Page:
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Computational and Mathematical Methods in Medicine
Volume 2013 (2013), Article ID 262931, 11 pages
Research Article

Scale-Specific Multifractal Medical Image Analysis

1Department of Physics, MIT-Harvard Center for Ultracold Atoms and Research Laboratory of Electronics, Massachusetts Institute of Technology, Cambridge, MA 02139, USA
2Department of Physics, San Diego State University, 5500 Campanile Drive, San Diego, CA 92182-1233, USA

Received 10 June 2013; Accepted 17 July 2013

Academic Editor: Ricardo Femat

Copyright © 2013 Boris Braverman and Mauro Tambasco. This is an open access article distributed under the Creative Commons Attribution License, which permits unrestricted use, distribution, and reproduction in any medium, provided the original work is properly cited.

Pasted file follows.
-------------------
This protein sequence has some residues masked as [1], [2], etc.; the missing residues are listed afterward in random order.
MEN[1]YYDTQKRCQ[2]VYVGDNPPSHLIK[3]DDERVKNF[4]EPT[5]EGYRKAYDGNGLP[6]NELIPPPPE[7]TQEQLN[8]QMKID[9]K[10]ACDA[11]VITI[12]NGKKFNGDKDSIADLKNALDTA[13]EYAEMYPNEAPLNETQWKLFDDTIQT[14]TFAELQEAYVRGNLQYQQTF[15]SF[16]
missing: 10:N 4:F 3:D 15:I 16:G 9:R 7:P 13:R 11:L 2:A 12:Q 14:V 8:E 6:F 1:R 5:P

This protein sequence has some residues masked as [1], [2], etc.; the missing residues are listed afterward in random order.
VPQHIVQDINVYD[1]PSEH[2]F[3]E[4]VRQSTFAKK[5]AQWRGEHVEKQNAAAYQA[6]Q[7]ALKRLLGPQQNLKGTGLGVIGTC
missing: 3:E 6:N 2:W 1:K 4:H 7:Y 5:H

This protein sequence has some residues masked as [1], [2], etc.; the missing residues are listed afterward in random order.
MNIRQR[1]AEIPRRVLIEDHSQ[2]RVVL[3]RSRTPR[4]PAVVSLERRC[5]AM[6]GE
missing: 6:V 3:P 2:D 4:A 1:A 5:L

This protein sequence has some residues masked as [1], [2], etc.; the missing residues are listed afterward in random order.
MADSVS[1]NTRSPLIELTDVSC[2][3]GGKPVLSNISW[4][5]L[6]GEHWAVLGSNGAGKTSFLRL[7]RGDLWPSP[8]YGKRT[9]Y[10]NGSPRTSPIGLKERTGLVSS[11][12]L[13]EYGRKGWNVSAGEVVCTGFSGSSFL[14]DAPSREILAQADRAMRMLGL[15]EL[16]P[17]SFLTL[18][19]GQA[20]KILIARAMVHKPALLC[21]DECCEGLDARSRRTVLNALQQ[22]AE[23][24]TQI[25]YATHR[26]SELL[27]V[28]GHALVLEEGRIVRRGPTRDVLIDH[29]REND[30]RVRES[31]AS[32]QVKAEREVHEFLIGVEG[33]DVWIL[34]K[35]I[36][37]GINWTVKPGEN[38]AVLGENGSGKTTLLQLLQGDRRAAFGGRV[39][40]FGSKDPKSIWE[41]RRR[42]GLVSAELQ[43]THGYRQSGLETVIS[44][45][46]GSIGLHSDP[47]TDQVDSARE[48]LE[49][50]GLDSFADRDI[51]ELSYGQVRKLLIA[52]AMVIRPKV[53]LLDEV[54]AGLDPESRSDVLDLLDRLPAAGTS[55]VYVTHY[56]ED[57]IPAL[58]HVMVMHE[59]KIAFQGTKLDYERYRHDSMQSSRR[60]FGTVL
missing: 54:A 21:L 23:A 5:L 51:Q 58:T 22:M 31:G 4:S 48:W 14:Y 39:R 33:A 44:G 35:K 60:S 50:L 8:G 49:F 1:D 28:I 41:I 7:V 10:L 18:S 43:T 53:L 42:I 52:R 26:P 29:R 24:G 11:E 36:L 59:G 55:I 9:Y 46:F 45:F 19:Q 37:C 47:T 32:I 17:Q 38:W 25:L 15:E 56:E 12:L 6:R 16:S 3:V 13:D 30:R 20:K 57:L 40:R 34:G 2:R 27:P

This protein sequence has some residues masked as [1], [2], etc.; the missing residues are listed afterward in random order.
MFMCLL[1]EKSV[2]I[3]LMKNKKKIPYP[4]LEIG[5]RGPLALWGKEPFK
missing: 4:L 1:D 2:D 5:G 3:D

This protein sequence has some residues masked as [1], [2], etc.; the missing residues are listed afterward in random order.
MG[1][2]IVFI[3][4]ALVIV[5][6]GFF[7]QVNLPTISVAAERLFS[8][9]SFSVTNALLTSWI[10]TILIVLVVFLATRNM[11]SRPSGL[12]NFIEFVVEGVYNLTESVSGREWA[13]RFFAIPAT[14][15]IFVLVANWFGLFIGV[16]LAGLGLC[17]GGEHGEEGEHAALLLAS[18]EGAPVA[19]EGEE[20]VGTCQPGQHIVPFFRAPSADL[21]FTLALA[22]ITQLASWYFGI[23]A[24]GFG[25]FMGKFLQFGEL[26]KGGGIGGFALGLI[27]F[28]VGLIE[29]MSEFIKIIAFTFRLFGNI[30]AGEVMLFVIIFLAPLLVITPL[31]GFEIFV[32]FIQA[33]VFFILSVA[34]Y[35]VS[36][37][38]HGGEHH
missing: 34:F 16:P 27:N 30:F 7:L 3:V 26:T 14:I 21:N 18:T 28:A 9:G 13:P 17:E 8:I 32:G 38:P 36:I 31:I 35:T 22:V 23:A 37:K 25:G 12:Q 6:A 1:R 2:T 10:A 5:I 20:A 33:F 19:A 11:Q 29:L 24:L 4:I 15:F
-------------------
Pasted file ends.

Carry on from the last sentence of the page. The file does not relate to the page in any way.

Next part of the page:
Fractal geometry has been applied widely in the analysis of medical images to characterize the irregular complex tissue structures that do not lend themselves to straightforward analysis with traditional Euclidean geometry. In this study, we treat the nonfractal behaviour of medical images over large-scale ranges by considering their box-counting fractal dimension as a scale-dependent parameter rather than a single number. We describe this approach in the context of the more generalized Rényi entropy, in which we can also compute the information and correlation dimensions of images. In addition, we describe and validate a computational improvement to box-counting fractal analysis. This improvement is based on integral images, which allows the speedup of any box-counting or similar fractal analysis algorithm, including estimation of scale-dependent dimensions. Finally, we applied our technique to images of invasive breast cancer tissue from 157 patients to show a relationship between the fractal analysis of these images over certain scale ranges and pathologic tumour grade (a standard prognosticator for breast cancer). Our approach is general and can be applied to any medical imaging application in which the complexity of pathological image structures may have clinical value.